Return to campus — information and updates »

Centre for Accessibility Services

Visual impairment

What is a visual impairment (VI)?  

Visual impairment refers to when a person’s ability to see is impacted or impaired beyond the use of eyeglasses, contact lenses, medication, and/or surgery. Several factors can cause visual impairments including cataracts, age-related degeneration, glaucoma, diabetic retinopathy, trachoma, and corneal opacity.

Types of visual impairments

  • Low vision is used to describe a loss of visual acuity while retaining some vision. It applies to individuals with sight who are unable to read a newspaper at a normal distance of viewing, even with the aid of glasses or contact lenses.
  • Partially sighted is usually used in educational contexts to describe a visual impairment that requires support services. The partially sighted student meets the challenge of disability in much the same way as a blind student.
  • Legally blind refers to people that have less than 20/20 vision in their better eye or a limited field of vision that is 20 degrees or less at its widest point. People who are legally blind may have some vision.
  • Blind individuals do not have any vision and often utilize a seeing-eye cane or guide dog.

What are some of the barriers that students with a VI may experience in a post-secondary educational setting?

  • Physical environment: challenges with navigating the university campus. For example, signage being illegible in classrooms, labs, bathrooms, and cafeterias, which may result in limited involvement, fear, and potential danger.
  • Social: challenges with contributing to group work, participating in campus activities, interacting with peers, and a lack of opportunity for practicums and co-ops, which may result in social isolation.
  • Emotional: students may experience stigma and not be treated as equal, effecting their emotional well-being.   
  • Curriculum: students may not be able to read printed course materials, view graphics/videos, or navigate web pages, which may create access challenges.

Centre for Accessibility support for students with visual impairments may include

  • Alternate format materials (texts in PDF/E-text)
  • Note-taking services
  • Preferential seating in class
  • Recording lectures
  • Mobility aid  


  • Globally, it is estimated that approximately 1.3 billion people live with some form of visual impairment.
  • In Canada, 3.1% of students live with some form of a visual impairment.
  • It may take an extra 2.5 terms (1.5 academic years) to complete education.
  • Approximately 83% of the students with a visual impairment complete their studies.


Bourne RRA, Flaxman SR, Braithwaite T, Cicinelli MV, Das A, Jonas JB, et al.; Vision Loss Expert Group. Magnitude, temporal trends, and projections of the global prevalence of blindness and distance and near vision impairment: a systematic review and meta-analysis. Lancet Glob Health. 2017 Sep;5(9):e888–97. 

Lourens, H., & Swartz, L. (2016). Experiences of visually impaired students in higher education: Bodily perspectives on inclusive education. Disability & Society, 31(2), 240–251. doi:10.1080/09687599.2016.1158092

Reed, M., & Curtis, K. (2012). Experiences of students with visual impairments in Canadian higher education. Journal of Visual Impairment & Blindness, 106(7), 414-425.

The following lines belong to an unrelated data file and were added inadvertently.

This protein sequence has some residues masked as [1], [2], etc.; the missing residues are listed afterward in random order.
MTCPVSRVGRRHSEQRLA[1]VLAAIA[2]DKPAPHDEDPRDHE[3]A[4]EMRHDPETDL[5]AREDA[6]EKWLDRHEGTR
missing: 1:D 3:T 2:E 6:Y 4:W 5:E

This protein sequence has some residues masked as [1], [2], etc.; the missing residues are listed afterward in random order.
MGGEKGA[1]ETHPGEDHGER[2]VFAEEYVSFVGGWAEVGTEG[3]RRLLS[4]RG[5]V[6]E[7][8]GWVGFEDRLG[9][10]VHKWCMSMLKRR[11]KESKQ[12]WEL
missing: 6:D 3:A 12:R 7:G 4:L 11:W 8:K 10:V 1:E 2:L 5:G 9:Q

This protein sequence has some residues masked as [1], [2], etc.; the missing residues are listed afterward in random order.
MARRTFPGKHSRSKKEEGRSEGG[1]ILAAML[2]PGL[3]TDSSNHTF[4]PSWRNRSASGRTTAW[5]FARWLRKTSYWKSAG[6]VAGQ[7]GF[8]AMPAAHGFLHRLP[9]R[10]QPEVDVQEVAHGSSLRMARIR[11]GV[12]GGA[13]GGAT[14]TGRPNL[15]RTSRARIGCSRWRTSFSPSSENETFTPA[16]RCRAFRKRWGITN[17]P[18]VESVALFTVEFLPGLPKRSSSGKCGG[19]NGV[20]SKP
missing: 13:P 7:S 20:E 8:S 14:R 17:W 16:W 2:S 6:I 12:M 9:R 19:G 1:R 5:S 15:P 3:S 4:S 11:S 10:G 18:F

The World Health Organization

American Foundation for the Blind

Disabilities, Opportunities, Internetworking and Technology

How to support students with visual impairment

  • Provide lecture notes and course materials in a variety of formats (i.e. electronic and compatible with assistive technology).
  • Combine verbal instructions with demonstrations and opportunities for hands-on exploration.
  • Provide interactive closed-captioned videos and audio descriptions of important visual elements.
  • Convey orally whatever you have written.
  • Provide extra time to read through slides.
  • Consider the format of slides (i.e. high contrast and large print).
  • Face the class when speaking.
  • Eliminate background noise when possible.
  • Consider the classroom seating layout, especially for videos and demonstrations.

Resources and websites 

Canadian National Institute of the Blind

Centre for Accessible Post-secondary Education Resources

American Printing House for the Blind

Tips and tools for students with visual impairment (VI)

General suggestions for transitioning to UFV:

  • Students are encouraged to meet with an Accessibility Advisor four months before the beginning of the course or program that they wish to take so we can help set you up for success. 
  • Ensure that your documentation is current and meets the Centre for Accessibility Services eligibility criteria.
  • Explore the campus with an Orientation & Mobility Specialist or support person, if needed, to learn the most efficient and safest routes around campus.

During your time at UFV:

  • You are your own best advocate so regular communication with your instructors and support team are recommended to ensure that your needs are being met.
  • Explore the various assistive technology to see what works best for you.
  • Join a UFV group or participate in campus activities to meet others.

In class suggestions:

  • Consider the classroom seating layout to decipher what works best for you, especially for videos and demonstrations.
  • Consider your needs around alternate format course materials and place your request immediately following registering for classes.
  • Video audio descriptions of important visual elements can be provided if requested.

Resources and websites

Canadian National Institute of the Blind

Centre for Accessible Post-Secondary Education Resources

American Printing House for the Blind

Contact Us